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Diplomatic coup at football match

Armenian President Serge Sarkisian (left) and his Turkish counterpart Abdullah Gull at the football match in Bursa
The Bursa meeting is the latest round in the "football diplomacy"

Armenian President Serge Sarkisian has visited Turkey in a fresh step towards reconciliation between the two nations after nearly a century of hostility.

In the first such visit by an Armenian leader for a decade, he joined Turkish President Abdullah Gul at a World Cup qualifying football match.

Turkish fans booed Armenia's anthem at the start of the game - which Turkey won 2-0 - in the western city of Bursa.

Last week, Turkey and Armenia signed a historic accord normalising relations.

Relations between the two countries have been overshadowed by bitterness since the 1915 mass killing of Armenians by Ottoman forces during the First World War.

Yerevan wants Ankara to recognise the killings as an act of genocide, but successive Turkish governments have refused to do so.

Doves released

Security was tight around the stadium as Mr Sarkisian and Mr Gul attended the match between Turkey and Armenia, following a dinner hosted by the Turkish president.

Turkish policeman speaks to Turkish supporters at the game on 14 October 2009
Thousands of police were on duty at the game

Mr Sarkisian smiled as Turkey scored, while Mr Gul applauded, and the two were seen chatting.

Despite appeals from loudspeakers for respect, jeering erupted when Armenia's national anthem was played at the start of the game.

Earlier, a bus carrying Armenian journalists was pelted with stones by dozens of shouting fans, but no-one was injured.

Some fans released white doves in a gesture of peace that drew applause in the stadium.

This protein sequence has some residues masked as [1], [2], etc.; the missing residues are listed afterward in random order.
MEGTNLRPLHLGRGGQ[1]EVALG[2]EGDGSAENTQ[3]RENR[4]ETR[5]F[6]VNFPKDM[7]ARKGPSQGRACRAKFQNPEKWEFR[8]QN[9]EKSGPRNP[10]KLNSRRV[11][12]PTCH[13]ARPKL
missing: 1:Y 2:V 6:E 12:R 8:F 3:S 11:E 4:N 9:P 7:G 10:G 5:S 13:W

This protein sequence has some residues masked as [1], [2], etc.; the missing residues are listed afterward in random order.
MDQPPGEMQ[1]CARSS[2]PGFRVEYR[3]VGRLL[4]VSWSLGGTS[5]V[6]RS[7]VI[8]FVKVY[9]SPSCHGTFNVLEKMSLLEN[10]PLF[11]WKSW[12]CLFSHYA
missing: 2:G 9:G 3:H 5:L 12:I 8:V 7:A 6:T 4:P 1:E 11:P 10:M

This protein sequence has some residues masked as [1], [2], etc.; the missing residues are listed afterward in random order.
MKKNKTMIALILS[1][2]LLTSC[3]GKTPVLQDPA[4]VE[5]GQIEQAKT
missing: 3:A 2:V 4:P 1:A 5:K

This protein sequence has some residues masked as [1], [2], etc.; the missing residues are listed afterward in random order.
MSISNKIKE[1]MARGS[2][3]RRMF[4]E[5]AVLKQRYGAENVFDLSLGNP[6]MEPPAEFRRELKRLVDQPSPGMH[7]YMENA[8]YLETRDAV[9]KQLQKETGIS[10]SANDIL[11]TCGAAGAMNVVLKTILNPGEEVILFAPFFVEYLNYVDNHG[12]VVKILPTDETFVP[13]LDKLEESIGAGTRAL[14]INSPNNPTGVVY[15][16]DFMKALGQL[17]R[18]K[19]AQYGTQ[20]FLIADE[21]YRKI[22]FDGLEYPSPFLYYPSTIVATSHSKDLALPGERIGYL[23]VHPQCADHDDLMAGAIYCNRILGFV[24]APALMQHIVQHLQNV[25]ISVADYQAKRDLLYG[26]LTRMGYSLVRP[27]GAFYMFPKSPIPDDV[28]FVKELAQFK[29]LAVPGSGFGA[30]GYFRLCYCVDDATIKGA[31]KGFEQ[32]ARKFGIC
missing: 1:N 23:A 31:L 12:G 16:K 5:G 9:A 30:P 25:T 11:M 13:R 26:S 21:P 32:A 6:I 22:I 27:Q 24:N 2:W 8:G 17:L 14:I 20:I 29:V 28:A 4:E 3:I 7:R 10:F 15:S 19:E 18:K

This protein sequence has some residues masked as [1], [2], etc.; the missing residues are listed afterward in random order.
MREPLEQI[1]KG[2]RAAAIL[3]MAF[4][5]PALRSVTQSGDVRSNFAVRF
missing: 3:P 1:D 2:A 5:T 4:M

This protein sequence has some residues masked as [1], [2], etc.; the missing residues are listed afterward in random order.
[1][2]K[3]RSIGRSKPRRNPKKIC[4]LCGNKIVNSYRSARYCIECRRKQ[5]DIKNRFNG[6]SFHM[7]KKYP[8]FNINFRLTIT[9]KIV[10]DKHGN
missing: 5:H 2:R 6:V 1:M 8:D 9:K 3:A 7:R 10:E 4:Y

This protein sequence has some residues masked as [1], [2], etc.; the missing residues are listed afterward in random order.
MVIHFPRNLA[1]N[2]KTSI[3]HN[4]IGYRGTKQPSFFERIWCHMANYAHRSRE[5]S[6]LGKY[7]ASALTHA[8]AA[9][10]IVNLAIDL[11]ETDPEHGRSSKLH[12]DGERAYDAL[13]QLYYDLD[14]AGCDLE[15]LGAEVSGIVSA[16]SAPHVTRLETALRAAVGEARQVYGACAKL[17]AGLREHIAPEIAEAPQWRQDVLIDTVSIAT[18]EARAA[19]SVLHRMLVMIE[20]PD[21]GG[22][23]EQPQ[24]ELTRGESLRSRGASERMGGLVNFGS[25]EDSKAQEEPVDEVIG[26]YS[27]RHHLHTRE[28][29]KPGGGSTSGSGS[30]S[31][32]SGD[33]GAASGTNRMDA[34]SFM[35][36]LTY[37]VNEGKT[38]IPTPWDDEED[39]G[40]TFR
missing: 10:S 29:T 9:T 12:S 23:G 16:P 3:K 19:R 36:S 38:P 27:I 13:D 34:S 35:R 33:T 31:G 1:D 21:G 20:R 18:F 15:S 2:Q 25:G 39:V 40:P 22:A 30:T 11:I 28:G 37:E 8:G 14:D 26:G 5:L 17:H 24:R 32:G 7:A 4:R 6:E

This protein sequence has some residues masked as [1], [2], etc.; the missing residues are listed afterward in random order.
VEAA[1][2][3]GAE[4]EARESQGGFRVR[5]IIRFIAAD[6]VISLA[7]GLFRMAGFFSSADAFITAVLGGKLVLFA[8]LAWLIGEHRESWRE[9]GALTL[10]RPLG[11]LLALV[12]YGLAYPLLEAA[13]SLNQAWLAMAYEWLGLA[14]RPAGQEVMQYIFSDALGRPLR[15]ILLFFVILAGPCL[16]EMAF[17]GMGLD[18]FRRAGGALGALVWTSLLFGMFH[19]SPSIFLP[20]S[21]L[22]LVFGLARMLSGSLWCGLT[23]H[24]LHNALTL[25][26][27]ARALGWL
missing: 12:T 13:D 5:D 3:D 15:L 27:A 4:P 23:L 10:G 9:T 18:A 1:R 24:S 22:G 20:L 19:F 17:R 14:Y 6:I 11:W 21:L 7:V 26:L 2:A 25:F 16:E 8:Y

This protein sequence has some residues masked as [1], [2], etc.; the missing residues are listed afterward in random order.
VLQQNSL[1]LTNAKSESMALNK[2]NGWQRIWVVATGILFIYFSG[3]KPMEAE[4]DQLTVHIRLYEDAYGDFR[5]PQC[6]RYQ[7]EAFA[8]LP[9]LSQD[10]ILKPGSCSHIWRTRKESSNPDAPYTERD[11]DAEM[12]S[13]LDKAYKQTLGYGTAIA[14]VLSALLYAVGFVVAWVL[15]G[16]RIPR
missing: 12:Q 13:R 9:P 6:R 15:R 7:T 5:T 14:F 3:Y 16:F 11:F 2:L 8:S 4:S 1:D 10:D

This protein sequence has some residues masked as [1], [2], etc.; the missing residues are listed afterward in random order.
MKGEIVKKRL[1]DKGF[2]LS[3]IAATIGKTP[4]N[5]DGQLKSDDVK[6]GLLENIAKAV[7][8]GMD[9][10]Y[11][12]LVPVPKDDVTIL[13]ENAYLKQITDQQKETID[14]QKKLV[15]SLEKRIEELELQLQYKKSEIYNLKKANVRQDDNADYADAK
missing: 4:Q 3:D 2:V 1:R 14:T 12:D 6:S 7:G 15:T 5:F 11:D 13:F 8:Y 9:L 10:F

Despite Turkey's win the outcome was of no significance as both teams are already out of the running for the 2010 World Cup finals.

Last year, Mr Gul attended a game between the two nations in Armenia, kicking off a round of "football diplomacy" that eventually led to last week's accord.

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Under the agreement, Turkey and Armenia are to establish diplomatic ties and reopen their shared border.

The accord still needs to be ratified by the parliaments of Armenia and Turkey.

Last week, thousands of people protested against the deal in Yerevan.

Armenians have campaigned for the killings to be recognised internationally as genocide - and more than 20 countries have done so.

Turkey admits that many Armenians were killed but says the deaths were part of the widespread fighting that took place in World War I.

Turkey closed its border with Armenia in 1993 because of its war with Azerbaijan, during which Armenian troops seized the Azeri region of Nagorno-Karabakh.

On Sunday, Azerbaijan said Turkey should not have normalised ties Armenia without a deal over Nagorno-Karabakh.

Turkish Prime Minister Recep Tayyip Erdogan said the opening of his country's border with Armenia would be tied to progress on the disputed region.



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